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As we all know, however, users are spending more of their time on mobile devices in native applications. This is largely because native apps are often able to provide richer, more engaging experiences than their browser-based counterparts. Today, native mobile applications are a crucial component of consumer-facing product strategies.
It is for this reason that we are excited to announce the alpha release of two new open source EOSIO tools to enhance native mobile application development on EOSIO, an EOSIO SDK for Swift and EOSIO SDK for Java.
These Software Development Kits (SDKs) provide native APIs for interacting with EOSIO blockchains; creating, signing and broadcasting transactions; handling keys and obtaining signatures; data serialization/deserialization, and more.
And by targeting both the Java and Swift programming languages, we’re bringing these capabilities to the most popular mobile platforms — Android and iOS — contributing to what we hope will be a proliferation of compelling, native EOSIO-powered experiences for mobile users everywhere.
These SDKs employ a concept borrowed from EOSJS that provide a great deal of flexibility for a variety of use cases and environments — that of independent, interchangeable providers that plug into one core library.
The core EOSIO SDK for Swift and EOSIO SDK for Java libraries are responsible for facilitating the transaction lifecycle. They provide developers with easy and idiomatic ways of creating and working with transactions, collecting the necessary signatures, and preparing and broadcasting those transactions to EOSIO nodes. Much of the heavy lifting, however, takes place in the providers that are plugged into it.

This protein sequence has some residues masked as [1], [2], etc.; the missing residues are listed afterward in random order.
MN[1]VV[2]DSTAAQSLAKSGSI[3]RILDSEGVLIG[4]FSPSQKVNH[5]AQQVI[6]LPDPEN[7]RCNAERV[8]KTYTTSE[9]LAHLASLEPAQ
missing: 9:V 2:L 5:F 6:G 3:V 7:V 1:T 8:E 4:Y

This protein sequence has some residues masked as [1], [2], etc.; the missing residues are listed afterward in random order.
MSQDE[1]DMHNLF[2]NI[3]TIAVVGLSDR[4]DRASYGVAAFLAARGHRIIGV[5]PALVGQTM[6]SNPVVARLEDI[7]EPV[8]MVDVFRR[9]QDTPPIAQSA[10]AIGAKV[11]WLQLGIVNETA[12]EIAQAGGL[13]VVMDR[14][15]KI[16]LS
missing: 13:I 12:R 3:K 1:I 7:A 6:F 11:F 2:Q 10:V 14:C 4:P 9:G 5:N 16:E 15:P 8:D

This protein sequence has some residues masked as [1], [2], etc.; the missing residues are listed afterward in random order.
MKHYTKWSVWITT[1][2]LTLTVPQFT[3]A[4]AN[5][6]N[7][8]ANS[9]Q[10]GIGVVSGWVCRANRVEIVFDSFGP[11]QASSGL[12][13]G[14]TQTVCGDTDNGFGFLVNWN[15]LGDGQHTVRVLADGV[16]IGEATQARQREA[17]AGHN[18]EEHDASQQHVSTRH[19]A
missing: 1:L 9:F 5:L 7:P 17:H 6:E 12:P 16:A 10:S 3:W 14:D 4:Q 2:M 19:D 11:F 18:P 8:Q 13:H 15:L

The Signature Provider is arguably the most flexible of all of the provider abstractions. It is responsible for a) finding out what keys are available for signing and b) requesting and obtaining the signatures required for the transaction.
How it goes about executing that, though, is entirely up to the particular signature provider the developer has chosen to “plug in” for that transaction. By simply switching out the signature provider, signature requests can be routed in any number of ways.
A signature provider is able to carry out a number of useful functions. For example, anyone who needed a signature from keys in the platform’s key store or secure hardware signing element can simply configure the transaction with a signature provider that does it. The same goes for needing signatures from a wallet app running on a user’s device, which a signature provider can also perform.
This is great news for both app developers and users. For developers, this feature means that depending on their selection of signature providers, they no longer have to be on the hook for handling and securing a user’s private keys. For users, it means that the apps they love can easily work with the wallet or authenticator of their choice, creating a win-win situation.
Along with the core libraries, we are releasing the following signatures providers, in alpha.
As always, we encourage others in the community to create and open source other signature providers.
Transactions are also configured with RPC, ABI, and Serialization providers.
While the need to swap these providers is less frequent, the abstraction is still quite valuable, especially when it comes to one of these SDKs’ other value propositions — support for platforms other than mobile.
It is important to note that both Java and Swift are general purpose programming languages, and that they are not restricted to running on mobile platforms. In fact, Java, with its “write once, run anywhere” philosophy, precedes Android and is virtually ubiquitous.